The back border and backyard: From top left, clockwise: Backyard with partial border and island; Joe Pye weed (Eutrochium purpureum) in the evening; red flowers of ‘Shenandoah’ switchgrass (Panicum virgatum) and pinkish flowers of Joe Pye weed; a heather in bloom; comfrey buds; the mossy grass behind the fence; a black and white syrphid fly (Spilomyia fusca) on wild aster; a reblooming geranium given to me by a neighbour a few years ago; the leaves of the Mukdenia rossii ‘Crimson Fans’.
The sunroom border: From top left, clockwise: ‘May Night’ salvia; annual snapdragon flower; fuzzy goldenrod seedheads; blue cohosh (Caulophyllum thalictroides) fruits.
The shade garden: From top left, clockwise: ‘Samurai’ tricyrtis buds (toadlily); wide view of pink turtlehead (Chelone lyonii); close view of turtlehead bloom; Anemone tormentosa ‘Robustissima’ blooms; kirengeshoma (Kirengeshoma palamata – yellow waxy bells) blooms and buds.
Front yard: From top left, clockwise: echinacea and cosmos (and a little ‘Autumn Joy’ sedum); cosmos and echinacea, monarch on cosmos; autumn crocus from a friend; red ‘Turkish Delight’ sedum; goldenrod and jewelweed by boulder; fruit of a kousa dogwood shrub; bee balm flower; reblooming centaurea (perennial bachelor button); amazing annual Vermillionaire large firecracker plant (Cuphea hybrid) that blooms from May to October; ‘Autumn Fire’ sedum in bloom; ‘Rozanne’ geranium blooming.
Rock Wall: From top left, clockwise: hydrangea with both white and pink/green blooms; goldenrod and echinacea; ‘Ruby Spice’ Clethra rubra; pink phlox; closer view of the pink/green hydrangea bloom.
Fruit Guild: The peaches finished up at the beginning of the month, but not before lots of people came and picked some (and grey squirrels enjoyed them, too), and I made 9 loaves of peach cobbler bread and 8 quarts of peachcello.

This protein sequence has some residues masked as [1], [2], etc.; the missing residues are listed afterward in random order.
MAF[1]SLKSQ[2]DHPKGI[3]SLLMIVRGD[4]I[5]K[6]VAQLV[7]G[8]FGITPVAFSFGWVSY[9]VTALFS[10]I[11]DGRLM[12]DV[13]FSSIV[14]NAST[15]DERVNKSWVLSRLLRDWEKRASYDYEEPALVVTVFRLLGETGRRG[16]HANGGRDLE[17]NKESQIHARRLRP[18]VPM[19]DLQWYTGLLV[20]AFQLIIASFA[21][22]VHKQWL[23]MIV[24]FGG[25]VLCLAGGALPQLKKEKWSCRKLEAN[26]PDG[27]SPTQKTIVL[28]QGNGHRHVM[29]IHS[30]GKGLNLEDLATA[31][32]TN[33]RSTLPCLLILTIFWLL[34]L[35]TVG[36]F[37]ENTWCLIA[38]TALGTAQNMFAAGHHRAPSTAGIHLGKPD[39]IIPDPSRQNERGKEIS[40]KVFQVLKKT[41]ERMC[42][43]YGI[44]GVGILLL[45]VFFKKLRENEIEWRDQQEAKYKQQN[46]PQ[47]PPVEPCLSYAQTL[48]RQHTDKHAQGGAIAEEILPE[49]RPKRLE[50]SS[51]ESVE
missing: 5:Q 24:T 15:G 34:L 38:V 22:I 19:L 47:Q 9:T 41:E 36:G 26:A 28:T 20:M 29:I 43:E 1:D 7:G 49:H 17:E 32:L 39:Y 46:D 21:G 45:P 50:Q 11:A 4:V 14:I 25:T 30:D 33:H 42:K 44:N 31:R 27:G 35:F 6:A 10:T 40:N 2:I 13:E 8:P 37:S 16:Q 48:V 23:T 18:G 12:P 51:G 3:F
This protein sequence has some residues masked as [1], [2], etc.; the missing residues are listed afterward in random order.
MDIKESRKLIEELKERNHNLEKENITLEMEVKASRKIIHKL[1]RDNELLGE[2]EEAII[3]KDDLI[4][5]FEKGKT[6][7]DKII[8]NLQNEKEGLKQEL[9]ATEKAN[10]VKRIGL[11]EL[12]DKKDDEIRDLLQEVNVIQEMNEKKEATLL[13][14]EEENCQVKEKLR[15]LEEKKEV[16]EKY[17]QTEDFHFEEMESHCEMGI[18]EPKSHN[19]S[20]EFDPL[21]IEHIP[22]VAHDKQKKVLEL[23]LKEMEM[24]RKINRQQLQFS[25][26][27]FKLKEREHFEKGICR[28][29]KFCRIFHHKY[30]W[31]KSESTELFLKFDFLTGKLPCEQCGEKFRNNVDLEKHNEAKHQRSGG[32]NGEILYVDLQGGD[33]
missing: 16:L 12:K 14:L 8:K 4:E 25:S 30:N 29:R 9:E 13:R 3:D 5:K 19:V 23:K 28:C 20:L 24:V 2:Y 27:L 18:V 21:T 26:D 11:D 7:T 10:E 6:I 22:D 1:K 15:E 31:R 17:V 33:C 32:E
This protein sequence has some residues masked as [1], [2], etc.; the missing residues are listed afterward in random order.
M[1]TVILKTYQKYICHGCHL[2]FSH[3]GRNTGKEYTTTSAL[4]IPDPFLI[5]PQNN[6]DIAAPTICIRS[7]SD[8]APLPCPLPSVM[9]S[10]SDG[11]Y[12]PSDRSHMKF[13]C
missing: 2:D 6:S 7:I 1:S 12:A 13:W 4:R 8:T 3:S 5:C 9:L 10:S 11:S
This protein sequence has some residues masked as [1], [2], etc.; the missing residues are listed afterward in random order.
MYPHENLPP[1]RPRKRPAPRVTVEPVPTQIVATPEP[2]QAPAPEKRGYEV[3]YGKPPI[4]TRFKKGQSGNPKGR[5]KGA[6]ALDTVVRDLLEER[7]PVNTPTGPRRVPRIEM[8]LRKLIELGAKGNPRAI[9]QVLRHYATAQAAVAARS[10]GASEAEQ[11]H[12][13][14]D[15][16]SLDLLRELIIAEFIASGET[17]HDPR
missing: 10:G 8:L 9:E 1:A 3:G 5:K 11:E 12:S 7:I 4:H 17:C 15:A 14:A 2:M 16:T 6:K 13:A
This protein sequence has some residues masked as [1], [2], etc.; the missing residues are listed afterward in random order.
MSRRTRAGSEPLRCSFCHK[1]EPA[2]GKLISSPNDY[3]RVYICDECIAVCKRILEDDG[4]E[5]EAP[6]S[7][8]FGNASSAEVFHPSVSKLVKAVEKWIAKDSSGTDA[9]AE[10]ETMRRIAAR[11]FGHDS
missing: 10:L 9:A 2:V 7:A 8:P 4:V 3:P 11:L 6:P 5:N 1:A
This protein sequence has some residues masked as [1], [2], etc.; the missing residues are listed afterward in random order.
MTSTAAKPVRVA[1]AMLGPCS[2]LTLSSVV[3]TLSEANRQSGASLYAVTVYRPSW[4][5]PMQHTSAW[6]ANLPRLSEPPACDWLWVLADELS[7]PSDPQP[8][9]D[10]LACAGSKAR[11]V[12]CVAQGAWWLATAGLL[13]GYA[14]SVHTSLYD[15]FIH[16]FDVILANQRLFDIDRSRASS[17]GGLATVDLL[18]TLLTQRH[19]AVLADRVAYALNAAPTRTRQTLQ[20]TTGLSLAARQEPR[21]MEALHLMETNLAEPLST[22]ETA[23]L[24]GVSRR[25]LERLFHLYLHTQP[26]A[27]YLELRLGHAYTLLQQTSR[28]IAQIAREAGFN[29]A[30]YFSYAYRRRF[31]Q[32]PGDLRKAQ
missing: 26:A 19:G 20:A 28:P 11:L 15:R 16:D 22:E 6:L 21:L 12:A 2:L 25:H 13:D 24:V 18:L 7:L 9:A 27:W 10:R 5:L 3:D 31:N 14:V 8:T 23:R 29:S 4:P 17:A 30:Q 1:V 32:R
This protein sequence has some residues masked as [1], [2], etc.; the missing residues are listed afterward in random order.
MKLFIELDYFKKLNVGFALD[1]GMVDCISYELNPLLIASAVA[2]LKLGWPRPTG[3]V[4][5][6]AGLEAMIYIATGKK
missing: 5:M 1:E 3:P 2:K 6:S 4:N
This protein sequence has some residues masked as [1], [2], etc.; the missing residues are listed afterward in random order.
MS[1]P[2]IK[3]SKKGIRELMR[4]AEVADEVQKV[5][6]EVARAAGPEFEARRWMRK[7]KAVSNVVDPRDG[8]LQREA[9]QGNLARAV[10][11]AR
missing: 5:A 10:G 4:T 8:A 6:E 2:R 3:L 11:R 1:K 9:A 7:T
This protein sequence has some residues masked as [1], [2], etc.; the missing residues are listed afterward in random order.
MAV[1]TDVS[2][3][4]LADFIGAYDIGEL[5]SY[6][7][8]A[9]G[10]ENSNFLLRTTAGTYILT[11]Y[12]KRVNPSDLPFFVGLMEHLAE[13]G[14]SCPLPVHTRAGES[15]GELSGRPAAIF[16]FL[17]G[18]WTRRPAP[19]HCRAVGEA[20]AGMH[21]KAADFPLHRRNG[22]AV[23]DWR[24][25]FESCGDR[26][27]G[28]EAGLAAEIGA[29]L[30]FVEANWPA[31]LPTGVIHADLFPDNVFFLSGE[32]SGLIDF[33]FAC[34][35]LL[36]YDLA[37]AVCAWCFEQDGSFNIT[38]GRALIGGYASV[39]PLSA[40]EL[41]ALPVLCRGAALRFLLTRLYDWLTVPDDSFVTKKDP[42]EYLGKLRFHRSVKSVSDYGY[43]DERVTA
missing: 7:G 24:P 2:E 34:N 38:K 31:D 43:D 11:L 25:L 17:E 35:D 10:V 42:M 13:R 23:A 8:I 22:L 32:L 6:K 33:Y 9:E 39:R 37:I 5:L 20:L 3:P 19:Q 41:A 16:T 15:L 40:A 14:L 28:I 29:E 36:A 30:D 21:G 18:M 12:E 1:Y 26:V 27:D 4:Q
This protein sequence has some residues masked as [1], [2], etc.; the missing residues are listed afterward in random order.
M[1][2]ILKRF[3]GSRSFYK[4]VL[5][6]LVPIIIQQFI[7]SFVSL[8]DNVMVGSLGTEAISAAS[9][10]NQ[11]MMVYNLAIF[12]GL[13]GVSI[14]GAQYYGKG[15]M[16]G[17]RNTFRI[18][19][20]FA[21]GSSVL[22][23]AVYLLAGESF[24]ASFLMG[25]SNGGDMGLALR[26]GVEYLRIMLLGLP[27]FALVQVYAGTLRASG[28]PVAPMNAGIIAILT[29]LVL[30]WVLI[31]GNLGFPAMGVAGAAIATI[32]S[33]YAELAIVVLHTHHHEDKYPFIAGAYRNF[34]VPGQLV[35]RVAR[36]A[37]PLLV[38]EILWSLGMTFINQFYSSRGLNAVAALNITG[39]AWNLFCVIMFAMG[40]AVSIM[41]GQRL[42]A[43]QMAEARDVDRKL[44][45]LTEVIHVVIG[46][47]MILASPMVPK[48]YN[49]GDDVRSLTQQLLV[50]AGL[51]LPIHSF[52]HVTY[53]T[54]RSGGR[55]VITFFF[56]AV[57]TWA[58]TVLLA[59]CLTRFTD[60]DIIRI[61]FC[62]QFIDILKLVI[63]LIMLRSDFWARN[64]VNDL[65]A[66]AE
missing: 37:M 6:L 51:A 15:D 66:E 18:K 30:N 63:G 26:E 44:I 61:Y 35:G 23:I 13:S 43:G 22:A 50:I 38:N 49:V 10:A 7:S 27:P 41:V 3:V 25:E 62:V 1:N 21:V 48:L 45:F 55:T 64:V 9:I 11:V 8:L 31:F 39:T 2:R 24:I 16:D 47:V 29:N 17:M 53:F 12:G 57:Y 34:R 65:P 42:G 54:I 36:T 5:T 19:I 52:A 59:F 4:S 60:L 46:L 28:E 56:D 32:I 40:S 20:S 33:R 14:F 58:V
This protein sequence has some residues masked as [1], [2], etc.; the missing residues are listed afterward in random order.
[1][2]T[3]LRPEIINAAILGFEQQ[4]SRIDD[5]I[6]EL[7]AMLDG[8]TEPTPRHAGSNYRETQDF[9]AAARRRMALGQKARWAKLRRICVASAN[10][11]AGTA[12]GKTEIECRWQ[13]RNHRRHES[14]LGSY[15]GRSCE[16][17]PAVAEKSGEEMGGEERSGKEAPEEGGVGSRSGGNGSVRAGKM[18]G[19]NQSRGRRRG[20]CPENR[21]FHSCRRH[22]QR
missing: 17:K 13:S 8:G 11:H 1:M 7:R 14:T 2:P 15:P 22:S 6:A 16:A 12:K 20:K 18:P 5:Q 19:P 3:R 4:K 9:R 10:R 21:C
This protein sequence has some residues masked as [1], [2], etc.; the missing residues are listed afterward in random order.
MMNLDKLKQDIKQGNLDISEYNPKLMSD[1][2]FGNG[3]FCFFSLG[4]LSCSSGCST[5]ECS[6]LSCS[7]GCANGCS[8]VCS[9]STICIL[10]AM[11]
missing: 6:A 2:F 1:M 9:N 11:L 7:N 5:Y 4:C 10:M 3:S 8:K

Photos from top left, clockwise: Admiral butterfly on rotting peach; the last peach harvest on 4 Sept; one of a few volunteer pumpkins near the composter; nasturtium; white ‘Jim’s Tall Towers’ tricyrtis (toadlily) bloom; Helenium autumnale (sneezeweed) from a 3-yr-old butterfly seed mix; two more nasturtiums.
Finally, the side yard, including vegetable garden. Photos from top left, clockwise: red pepper!; marigolds; marigold, close; common yellowthroat warbler in lilac shrub; pink ‘Neon Intensia’ phlox; anise hyssop; feverfew; fading cosmos; ‘Ellen’s Blue’ butterfly bush (buddleia); same ‘Ellen’s Blue’ buddleia seen through the window, along with a hydrangea.
Garden Bloggers’ Bloom Day is hosted by Carol at May Dreams Gardens.
Dang! Those caterpillars are like science fiction!
Just found your blog today, while searching for a photo of swamp candles fruits (on your Butterfield Pond trip, 10/5/16). We found some today in here in Nelson on our weekly Monday outing. Also found cranberries close to ripe. Enjoyed reading through some of your blogs.
Cranberries are ripe and nearing ripe at the Philbrick Criscenti Bog in New London. Thanks much for reading and commenting.
What an amazing collection of caterpillars: they don’t look real!